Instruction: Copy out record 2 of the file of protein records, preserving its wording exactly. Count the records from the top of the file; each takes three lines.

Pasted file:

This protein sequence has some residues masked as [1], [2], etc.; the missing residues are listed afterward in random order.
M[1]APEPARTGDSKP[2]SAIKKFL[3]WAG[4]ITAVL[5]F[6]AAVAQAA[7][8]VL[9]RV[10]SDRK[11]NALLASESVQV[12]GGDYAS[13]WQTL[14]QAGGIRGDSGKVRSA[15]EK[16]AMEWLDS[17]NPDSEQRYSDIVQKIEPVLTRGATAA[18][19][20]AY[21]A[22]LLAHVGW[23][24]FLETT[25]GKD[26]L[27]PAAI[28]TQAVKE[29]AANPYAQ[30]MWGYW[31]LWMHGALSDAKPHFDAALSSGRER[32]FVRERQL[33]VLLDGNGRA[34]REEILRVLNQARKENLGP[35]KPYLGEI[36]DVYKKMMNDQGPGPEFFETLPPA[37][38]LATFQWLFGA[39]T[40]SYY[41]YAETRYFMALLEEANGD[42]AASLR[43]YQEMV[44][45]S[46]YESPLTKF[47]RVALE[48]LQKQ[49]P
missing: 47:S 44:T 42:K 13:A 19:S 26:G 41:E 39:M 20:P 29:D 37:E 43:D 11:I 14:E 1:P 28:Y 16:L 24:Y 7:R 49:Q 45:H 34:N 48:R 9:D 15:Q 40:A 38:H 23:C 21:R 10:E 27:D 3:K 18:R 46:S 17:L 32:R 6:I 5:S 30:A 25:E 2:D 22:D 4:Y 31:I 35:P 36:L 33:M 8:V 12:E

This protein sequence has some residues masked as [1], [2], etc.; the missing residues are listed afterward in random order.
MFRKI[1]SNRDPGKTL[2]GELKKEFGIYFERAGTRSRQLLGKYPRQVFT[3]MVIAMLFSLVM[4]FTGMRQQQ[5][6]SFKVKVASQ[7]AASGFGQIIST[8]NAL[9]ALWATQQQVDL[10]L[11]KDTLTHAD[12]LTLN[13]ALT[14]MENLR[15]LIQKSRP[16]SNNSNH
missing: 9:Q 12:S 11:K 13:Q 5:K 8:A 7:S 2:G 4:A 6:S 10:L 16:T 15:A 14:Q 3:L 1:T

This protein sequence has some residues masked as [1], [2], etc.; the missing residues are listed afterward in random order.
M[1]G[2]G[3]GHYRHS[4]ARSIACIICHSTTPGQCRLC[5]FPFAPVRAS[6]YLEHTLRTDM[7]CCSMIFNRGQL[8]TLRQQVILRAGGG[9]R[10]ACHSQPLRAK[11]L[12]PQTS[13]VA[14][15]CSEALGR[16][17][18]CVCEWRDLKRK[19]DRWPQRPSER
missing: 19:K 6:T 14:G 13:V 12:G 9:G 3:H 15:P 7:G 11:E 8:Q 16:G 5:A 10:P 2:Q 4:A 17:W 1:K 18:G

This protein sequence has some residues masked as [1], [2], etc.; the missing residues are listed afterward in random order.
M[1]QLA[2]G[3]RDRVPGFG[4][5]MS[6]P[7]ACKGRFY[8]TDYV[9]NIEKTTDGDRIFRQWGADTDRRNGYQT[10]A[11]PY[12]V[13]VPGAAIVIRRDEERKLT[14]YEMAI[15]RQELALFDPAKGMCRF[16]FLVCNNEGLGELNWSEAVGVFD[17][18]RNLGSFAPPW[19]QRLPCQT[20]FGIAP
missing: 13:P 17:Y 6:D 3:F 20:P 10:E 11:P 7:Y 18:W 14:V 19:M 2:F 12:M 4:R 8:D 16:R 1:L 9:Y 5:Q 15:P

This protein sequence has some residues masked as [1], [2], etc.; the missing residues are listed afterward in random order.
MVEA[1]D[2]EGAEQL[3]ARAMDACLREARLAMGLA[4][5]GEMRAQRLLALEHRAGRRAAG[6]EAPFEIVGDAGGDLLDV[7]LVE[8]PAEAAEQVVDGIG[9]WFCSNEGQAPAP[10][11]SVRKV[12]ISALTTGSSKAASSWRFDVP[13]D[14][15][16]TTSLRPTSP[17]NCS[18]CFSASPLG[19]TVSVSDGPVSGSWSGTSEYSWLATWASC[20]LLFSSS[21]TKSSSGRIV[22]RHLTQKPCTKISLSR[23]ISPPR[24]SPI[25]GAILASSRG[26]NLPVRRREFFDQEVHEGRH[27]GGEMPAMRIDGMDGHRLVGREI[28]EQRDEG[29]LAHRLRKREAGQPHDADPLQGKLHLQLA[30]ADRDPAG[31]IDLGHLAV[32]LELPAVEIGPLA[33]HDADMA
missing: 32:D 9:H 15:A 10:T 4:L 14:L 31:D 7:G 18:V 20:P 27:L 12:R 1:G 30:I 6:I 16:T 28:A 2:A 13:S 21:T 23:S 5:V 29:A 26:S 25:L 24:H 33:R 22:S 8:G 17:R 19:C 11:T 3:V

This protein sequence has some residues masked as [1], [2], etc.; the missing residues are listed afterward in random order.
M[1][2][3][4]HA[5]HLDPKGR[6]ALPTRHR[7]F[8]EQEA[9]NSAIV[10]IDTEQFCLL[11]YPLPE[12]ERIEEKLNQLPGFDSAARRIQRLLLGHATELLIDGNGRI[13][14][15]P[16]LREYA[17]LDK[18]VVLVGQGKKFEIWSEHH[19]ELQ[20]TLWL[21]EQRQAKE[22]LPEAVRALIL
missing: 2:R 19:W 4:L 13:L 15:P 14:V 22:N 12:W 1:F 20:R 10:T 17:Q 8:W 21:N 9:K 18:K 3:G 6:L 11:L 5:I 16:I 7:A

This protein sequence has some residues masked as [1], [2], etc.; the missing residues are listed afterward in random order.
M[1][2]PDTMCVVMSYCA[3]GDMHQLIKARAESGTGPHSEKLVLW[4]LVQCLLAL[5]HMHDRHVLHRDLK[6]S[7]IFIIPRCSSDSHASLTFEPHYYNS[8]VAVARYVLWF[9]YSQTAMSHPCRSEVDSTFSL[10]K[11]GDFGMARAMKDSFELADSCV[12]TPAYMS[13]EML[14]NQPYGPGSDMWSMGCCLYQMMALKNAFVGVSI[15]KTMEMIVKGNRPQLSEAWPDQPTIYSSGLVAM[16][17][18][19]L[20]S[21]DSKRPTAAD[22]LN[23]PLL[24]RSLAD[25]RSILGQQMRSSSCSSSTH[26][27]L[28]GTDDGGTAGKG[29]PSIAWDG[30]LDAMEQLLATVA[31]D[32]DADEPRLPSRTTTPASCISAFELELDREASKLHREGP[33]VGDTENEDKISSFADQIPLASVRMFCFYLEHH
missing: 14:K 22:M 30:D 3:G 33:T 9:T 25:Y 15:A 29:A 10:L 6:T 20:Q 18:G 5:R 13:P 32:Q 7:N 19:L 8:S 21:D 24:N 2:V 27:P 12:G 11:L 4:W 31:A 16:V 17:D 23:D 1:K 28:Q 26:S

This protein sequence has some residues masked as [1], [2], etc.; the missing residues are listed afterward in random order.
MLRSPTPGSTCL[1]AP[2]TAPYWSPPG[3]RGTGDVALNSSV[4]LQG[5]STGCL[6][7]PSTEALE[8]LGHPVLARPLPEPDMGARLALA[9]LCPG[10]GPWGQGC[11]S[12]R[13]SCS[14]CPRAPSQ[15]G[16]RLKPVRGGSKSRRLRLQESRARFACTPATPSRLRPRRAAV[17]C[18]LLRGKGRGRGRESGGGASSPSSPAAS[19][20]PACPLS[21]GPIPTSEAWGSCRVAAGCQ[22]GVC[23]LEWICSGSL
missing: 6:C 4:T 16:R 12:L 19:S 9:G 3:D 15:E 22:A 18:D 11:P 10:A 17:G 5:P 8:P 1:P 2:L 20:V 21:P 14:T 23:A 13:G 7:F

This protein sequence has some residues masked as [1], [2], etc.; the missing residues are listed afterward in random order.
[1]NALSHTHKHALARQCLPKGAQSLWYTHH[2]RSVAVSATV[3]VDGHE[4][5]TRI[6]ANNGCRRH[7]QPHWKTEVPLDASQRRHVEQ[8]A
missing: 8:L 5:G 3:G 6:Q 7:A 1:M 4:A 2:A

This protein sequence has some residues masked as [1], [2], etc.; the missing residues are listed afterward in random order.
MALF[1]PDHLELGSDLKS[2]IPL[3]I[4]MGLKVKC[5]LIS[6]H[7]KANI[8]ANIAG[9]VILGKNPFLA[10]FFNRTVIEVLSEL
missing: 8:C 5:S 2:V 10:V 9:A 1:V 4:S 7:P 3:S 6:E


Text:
This protein sequence has some residues masked as [1], [2], etc.; the missing residues are listed afterward in random order.
MFRKI[1]SNRDPGKTL[2]GELKKEFGIYFERAGTRSRQLLGKYPRQVFT[3]MVIAMLFSLVM[4]FTGMRQQQ[5][6]SFKVKVASQ[7]AASGFGQIIST[8]NAL[9]ALWATQQQVDL[10]L[11]KDTLTHAD[12]LTLN[13]ALT[14]MENLR[15]LIQKSRP[16]SNNSNH
missing: 9:Q 12:S 11:K 13:Q 5:K 8:A 7:S 2:G 4:A 6:S 10:L 16:T 15:A 14:Q 3:L 1:T